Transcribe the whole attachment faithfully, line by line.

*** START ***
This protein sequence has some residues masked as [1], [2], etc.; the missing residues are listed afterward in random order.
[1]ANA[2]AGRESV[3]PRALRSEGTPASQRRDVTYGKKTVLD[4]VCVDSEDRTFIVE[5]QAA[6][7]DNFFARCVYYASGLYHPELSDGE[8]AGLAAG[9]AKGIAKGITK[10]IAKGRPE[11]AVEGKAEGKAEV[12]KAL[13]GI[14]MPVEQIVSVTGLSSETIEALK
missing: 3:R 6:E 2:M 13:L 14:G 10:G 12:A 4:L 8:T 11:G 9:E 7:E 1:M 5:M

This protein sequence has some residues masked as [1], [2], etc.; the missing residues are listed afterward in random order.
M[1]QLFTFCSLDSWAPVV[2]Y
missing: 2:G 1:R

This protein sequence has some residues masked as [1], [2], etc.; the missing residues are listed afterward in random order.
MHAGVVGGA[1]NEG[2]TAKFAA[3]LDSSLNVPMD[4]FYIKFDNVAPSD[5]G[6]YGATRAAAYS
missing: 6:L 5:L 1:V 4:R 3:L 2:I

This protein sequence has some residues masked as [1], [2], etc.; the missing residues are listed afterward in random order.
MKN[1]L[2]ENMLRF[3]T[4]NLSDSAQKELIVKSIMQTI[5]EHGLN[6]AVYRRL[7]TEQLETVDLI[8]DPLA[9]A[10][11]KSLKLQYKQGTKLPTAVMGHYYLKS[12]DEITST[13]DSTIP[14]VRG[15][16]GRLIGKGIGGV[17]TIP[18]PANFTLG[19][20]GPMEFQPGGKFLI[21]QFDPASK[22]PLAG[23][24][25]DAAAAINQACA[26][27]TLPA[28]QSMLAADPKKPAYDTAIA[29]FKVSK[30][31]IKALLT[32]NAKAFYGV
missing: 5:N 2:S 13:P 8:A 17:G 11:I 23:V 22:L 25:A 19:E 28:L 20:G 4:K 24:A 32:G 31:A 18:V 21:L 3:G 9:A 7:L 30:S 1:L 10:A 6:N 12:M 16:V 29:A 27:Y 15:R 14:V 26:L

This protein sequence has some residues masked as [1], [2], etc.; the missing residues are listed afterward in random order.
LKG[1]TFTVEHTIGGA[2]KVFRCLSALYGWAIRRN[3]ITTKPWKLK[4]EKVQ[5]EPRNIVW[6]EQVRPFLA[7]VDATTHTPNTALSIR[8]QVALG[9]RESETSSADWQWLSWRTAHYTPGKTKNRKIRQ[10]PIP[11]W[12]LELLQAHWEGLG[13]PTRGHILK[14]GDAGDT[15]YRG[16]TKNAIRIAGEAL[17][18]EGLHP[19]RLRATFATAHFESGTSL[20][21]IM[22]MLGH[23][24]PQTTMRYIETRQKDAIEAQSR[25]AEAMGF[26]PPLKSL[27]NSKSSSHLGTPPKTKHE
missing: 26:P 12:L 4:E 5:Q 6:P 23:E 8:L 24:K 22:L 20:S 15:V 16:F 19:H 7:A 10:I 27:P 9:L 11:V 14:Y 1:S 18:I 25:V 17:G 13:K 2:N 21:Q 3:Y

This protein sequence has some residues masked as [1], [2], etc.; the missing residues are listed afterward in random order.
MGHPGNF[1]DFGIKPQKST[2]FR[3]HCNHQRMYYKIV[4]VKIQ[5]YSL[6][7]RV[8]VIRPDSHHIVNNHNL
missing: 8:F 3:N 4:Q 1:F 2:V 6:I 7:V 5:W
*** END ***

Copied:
This protein sequence has some residues masked as [1], [2], etc.; the missing residues are listed afterward in random order.
[1]ANA[2]AGRESV[3]PRALRSEGTPASQRRDVTYGKKTVLD[4]VCVDSEDRTFIVE[5]QAA[6][7]DNFFARCVYYASGLYHPELSDGE[8]AGLAAG[9]AKGIAKGITK[10]IAKGRPE[11]AVEGKAEGKAEV[12]KAL[13]GI[14]MPVEQIVSVTGLSSETIEALK
missing: 3:R 6:E 2:M 13:L 14:G 10:G 12:A 4:L 8:T 11:G 9:E 7:E 1:M 5:M

This protein sequence has some residues masked as [1], [2], etc.; the missing residues are listed afterward in random order.
M[1]QLFTFCSLDSWAPVV[2]Y
missing: 2:G 1:R

This protein sequence has some residues masked as [1], [2], etc.; the missing residues are listed afterward in random order.
MHAGVVGGA[1]NEG[2]TAKFAA[3]LDSSLNVPMD[4]FYIKFDNVAPSD[5]G[6]YGATRAAAYS
missing: 6:L 5:L 1:V 4:R 3:L 2:I

This protein sequence has some residues masked as [1], [2], etc.; the missing residues are listed afterward in random order.
MKN[1]L[2]ENMLRF[3]T[4]NLSDSAQKELIVKSIMQTI[5]EHGLN[6]AVYRRL[7]TEQLETVDLI[8]DPLA[9]A[10][11]KSLKLQYKQGTKLPTAVMGHYYLKS[12]DEITST[13]DSTIP[14]VRG[15][16]GRLIGKGIGGV[17]TIP[18]PANFTLG[19][20]GPMEFQPGGKFLI[21]QFDPASK[22]PLAG[23][24][25]DAAAAINQACA[26][27]TLPA[28]QSMLAADPKKPAYDTAIA[29]FKVSK[30][31]IKALLT[32]NAKAFYGV
missing: 5:N 2:S 13:P 8:A 17:G 11:I 23:V 22:L 25:A 19:E 28:L 20:G 4:K 24:A 32:G 31:A 18:V 21:L 3:G 9:A 7:L 30:S 1:L 10:A 6:N 12:M 16:V 29:A 27:Y 15:R 14:V 26:L

This protein sequence has some residues masked as [1], [2], etc.; the missing residues are listed afterward in random order.
LKG[1]TFTVEHTIGGA[2]KVFRCLSALYGWAIRRN[3]ITTKPWKLK[4]EKVQ[5]EPRNIVW[6]EQVRPFLA[7]VDATTHTPNTALSIR[8]QVALG[9]RESETSSADWQWLSWRTAHYTPGKTKNRKIRQ[10]PIP[11]W[12]LELLQAHWEGLG[13]PTRGHILK[14]GDAGDT[15]YRG[16]TKNAIRIAGEAL[17][18]EGLHP[19]RLRATFATAHFESGTSL[20][21]IM[22]MLGH[23][24]PQTTMRYIETRQKDAIEAQSR[25]AEAMGF[26]PPLKSL[27]NSKSSSHLGTPPKTKHE
missing: 26:P 12:L 4:E 5:Q 6:P 23:E 8:L 24:K 22:L 20:S 15:V 16:F 19:H 7:A 10:I 27:P 9:L 11:V 14:Y 1:S 18:I 25:V 17:G 13:K 2:N 21:Q 3:Y

This protein sequence has some residues masked as [1], [2], etc.; the missing residues are listed afterward in random order.
MGHPGNF[1]DFGIKPQKST[2]FR[3]HCNHQRMYYKIV[4]VKIQ[5]YSL[6][7]RV[8]VIRPDSHHIVNNHNL
missing: 8:F 3:N 4:Q 1:F 2:V 6:I 7:V 5:W